Dennis and Jamie Winegar were driving across the Mississippi River, stuck in the late rush-hour traffic, when they felt the bridge beneath them start to shake. The visitors from Houston, Texas, were among the survivors of Wednesday's collapse of the Interstate 35W bridge near downtown Minneapolis.

Their car landed on top of a smaller car.

Jamie Winegar said she suddenly started hearing "boom, boom, boom and we were just dropping, dropping, dropping, dropping."

She said her nephew yelled, "'It's an earthquake!' and then we realized the bridge was collapsing."

Behind the wheel, Dennis Winegar fought to keep their rented Chrysler 300M under control.

"I slammed on my brakes and saw something in front of me disappear and then my car pointed straight down and we fell." He estimated they dropped about 50 feet.

Jamie Winegar said everyone around them got out of their cars and tried to help others off the bridge. "There were a bunch of people right around there helping everyone. Angels is what I call them."

Among the other vehicles caught on the ruined span as it came to rest was a school bus filled with children on their way back from a day of swimming. Ryan Watkins, one of the children, said the bus bounced twice and stopped, its front door wedged against a concrete traffic barrier. The children fled through the rear door.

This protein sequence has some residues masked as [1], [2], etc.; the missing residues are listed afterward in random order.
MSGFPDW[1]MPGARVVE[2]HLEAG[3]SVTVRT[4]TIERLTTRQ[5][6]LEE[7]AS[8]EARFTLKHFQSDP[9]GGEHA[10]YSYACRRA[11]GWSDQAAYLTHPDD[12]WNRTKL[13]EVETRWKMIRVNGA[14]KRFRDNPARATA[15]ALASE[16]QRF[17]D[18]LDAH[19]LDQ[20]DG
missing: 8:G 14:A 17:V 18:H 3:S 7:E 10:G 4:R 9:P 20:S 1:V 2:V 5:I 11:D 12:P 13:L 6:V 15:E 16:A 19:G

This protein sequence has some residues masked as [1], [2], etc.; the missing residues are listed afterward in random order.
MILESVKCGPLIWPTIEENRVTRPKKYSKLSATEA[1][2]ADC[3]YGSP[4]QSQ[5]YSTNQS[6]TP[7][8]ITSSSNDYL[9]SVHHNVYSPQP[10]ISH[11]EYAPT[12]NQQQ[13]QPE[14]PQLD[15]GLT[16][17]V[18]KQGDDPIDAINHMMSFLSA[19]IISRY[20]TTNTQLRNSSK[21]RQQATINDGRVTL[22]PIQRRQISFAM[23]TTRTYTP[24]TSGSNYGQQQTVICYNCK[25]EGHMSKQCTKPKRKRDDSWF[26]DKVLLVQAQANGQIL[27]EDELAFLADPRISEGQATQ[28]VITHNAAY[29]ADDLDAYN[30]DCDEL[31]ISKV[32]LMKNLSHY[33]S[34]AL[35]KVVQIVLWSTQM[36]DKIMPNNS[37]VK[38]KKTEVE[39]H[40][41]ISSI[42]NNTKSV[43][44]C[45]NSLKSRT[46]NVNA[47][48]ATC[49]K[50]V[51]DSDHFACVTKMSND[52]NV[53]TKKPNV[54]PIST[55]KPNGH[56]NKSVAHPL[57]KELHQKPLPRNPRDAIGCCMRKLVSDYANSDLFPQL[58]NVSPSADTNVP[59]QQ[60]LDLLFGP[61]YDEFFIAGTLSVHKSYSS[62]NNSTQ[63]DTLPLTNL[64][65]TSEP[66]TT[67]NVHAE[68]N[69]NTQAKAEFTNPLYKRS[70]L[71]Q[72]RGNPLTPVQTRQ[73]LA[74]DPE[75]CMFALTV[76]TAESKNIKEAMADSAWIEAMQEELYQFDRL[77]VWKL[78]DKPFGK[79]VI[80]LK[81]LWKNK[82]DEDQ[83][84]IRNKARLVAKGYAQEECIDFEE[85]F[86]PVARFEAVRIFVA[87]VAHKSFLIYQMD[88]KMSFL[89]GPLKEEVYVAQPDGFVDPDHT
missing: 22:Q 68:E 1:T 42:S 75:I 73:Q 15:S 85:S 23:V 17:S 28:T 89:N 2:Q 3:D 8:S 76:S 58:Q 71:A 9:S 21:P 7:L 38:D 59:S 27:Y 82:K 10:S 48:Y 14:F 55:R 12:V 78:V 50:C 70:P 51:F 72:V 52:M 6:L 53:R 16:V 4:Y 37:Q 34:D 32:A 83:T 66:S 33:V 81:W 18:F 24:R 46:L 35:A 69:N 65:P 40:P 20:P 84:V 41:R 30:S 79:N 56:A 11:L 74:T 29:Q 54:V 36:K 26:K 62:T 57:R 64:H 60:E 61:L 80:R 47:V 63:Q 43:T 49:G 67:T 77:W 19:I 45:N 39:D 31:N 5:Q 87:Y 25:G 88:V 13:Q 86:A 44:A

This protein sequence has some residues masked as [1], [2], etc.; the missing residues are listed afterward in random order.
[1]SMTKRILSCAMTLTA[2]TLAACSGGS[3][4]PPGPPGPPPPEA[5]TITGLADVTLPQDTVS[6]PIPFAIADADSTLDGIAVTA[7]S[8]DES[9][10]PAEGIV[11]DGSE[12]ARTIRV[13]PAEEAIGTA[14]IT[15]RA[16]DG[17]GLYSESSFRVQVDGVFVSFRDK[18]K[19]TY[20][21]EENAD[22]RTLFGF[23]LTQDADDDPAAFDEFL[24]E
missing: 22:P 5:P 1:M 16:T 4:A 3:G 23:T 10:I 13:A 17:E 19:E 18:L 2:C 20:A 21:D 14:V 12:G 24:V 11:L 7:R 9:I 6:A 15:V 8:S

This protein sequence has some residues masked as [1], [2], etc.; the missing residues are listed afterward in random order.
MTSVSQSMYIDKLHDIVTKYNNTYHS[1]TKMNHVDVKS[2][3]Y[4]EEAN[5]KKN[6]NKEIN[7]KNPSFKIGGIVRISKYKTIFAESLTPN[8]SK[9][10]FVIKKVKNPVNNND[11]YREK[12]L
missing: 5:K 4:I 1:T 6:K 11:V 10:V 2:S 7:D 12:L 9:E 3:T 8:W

Catherine Yankelevich tumbled into the Mississippi River. "Cars started flying and I was falling and saw the water," she said. She climbed out the driver's side window and swam to shore uninjured.

"It seemed like a movie, it was pretty scary," said Yankelevich. "I never expected anything like this to happen here."

Jacob Reynolds of Minneapolis, who had just returned from a family wedding out of town, was driving downtown and ready to get onto the freeway when he heard that the bridge had collapsed.

He said he's certified for disaster relief by the Federal Emergency Management Agency, so he ran over to see if he could help. Emergency crews were already fighting the fires.

"I realized there was nothing I could do so I continued to take pictures," Reynolds said. "I realized I couldn't capture it on film. It couldn't fit it in the camera. Some things are meant only for the eyes."